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President Donald Trump said Comcast Corp.’s NBC should fire “Meet the Press” host Chuck Todd in a series of tweets that invoked the Federal Communications Commission without specifying what the broadcast regulator should do.

“@FCC THIS IS A DISGRACE, EVEN WORSE THAN @NBC USUALLY IS, WHICH IS REALLY BAD. SLEEPY EYES MUST BE FIRED!,” Trump said in a tweet Monday morning, hours after an earlier tweet criticizing Todd. It wasn’t clear what action Trump was seeking from the FCC, which controls TV station licenses and has no authority over network personnel decisions.

“Meet the Press” on Sunday aired a clip of Barr discussing the Justice Department’s move to drop the criminal case against Trump’s former national security adviser Michael Flynn. Asked how history would view the decision, Barr said that “history’s written by winners.” The NBC show didn’t use part of Barr’s quote saying “a fair history would say that it was a good decision,” Kerri Kupec, a Justice Department spokeswoman, said in a tweet.

“Meet the Press” on its Twitter account Sunday said it had “inadvertently and inaccurately cut short a video clip of an interview with AG Barr.”

“The remaining clip included important remarks from the attorney general that we missed, and we regret the error,” the show said in its tweet.

Trump tweeted about the show late Sunday and also added the Twitter handle of FCC Chairman Ajit Pai.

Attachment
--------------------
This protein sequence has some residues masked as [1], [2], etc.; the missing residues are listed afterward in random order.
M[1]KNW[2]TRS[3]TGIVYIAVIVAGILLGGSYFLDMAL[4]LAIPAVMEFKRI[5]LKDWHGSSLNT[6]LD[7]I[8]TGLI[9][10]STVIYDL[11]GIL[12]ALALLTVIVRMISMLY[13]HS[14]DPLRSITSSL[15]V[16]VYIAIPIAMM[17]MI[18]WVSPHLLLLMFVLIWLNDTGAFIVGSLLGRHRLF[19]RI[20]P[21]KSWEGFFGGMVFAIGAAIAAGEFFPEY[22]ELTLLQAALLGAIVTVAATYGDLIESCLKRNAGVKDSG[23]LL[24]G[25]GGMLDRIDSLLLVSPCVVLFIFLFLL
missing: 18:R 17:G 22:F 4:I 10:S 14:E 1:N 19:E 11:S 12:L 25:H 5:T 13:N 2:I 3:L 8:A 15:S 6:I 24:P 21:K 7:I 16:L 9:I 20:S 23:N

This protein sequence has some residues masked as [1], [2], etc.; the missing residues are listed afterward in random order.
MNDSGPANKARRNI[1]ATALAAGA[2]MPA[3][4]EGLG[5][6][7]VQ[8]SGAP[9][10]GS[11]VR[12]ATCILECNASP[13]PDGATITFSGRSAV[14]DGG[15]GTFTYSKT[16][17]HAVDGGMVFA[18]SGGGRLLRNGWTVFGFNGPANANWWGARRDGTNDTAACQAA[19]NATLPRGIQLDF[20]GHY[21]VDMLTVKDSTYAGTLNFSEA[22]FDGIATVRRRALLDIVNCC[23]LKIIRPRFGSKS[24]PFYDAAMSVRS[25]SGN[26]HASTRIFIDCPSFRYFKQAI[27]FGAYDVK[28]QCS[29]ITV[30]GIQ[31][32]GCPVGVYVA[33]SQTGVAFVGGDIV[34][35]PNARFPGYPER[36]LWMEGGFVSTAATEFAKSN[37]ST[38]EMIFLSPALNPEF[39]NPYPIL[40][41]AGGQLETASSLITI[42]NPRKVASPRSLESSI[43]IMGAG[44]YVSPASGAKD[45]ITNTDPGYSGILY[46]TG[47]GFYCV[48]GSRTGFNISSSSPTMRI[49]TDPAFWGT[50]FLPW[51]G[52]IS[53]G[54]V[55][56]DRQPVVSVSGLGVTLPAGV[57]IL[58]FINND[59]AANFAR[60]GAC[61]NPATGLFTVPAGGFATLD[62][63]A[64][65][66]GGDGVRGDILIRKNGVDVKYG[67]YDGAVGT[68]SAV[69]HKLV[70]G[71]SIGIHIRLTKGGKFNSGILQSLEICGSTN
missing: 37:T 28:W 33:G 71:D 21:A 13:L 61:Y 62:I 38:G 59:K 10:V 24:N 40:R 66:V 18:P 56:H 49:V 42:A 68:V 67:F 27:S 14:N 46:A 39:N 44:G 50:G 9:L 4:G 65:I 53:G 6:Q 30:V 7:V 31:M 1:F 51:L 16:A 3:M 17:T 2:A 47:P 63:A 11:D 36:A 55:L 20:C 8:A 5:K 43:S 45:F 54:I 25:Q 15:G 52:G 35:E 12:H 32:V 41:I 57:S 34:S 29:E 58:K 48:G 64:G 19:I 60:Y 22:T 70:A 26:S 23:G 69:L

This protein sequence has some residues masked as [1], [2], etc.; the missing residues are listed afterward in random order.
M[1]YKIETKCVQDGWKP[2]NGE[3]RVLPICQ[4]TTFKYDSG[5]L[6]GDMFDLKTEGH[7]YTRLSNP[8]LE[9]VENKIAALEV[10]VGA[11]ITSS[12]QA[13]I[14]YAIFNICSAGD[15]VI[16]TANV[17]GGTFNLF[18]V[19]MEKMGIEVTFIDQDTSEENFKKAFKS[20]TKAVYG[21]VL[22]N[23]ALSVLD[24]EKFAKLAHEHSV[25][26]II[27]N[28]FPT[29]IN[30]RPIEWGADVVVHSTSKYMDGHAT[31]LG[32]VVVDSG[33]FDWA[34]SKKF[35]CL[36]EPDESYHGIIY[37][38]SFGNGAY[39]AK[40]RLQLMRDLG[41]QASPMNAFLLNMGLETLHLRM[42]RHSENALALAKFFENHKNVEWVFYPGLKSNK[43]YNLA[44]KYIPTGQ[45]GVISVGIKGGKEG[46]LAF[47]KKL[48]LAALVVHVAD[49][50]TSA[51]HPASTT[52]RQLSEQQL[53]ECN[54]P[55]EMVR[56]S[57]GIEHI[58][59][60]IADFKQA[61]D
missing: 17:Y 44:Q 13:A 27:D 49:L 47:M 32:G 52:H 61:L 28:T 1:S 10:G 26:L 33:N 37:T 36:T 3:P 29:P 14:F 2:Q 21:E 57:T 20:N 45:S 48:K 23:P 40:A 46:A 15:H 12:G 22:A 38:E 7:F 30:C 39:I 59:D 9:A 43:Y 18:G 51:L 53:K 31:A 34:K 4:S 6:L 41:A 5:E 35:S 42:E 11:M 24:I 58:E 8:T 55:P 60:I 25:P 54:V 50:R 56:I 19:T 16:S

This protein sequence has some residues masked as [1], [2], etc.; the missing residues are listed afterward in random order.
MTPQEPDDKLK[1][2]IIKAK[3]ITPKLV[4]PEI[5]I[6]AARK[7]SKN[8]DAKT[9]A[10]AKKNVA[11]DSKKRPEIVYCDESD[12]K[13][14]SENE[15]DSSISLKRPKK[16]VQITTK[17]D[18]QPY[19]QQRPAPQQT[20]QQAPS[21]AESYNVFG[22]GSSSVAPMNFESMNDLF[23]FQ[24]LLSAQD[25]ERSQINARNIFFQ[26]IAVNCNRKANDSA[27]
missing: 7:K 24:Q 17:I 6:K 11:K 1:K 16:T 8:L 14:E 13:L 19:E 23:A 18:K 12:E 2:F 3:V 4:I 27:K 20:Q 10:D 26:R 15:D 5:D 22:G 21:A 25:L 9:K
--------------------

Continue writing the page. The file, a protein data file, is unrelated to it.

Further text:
“Sleepy Eyes Chuck Todd should be FIRED by Concast’ (NBC) for this fraud. He knew exactly what he was doing. Public Airwaves = Fake News! @AjitPaiFCC @FCC,” Trump tweeted.

Trump has repeatedly referred to Comcast as “Concast” in tweets complaining about coverage.

FCC spokesman Brian Hart didn’t immediately respond to an email and telephone call seeking comment. NBC spokeswoman Hilary Smith didn’t immediately reply to an email and telephone call.

Trump in 2018 and in 2017 suggested that regulators review the broadcast license for NBC, misstating the agency’s role. The FCC grants licenses to individual television stations, rather than to networks.

Pai in a letter last month to members of Congress said he has “always stood firmly in the defense of the First Amendment for all Americans.

“Under the Constitution and the Communications Act, broadcast stations have broad discretion to decide what programming to air on their stations,” Pai said in the letter. “Absent very narrow circumstances, the government cannot and should not investigate stations or revoke licenses based on programming the station airs.”

He was reacting to a policy group’s call for the FCC to investigate what it called disinformation aired during Trump’s daily briefings about the coronavirus.

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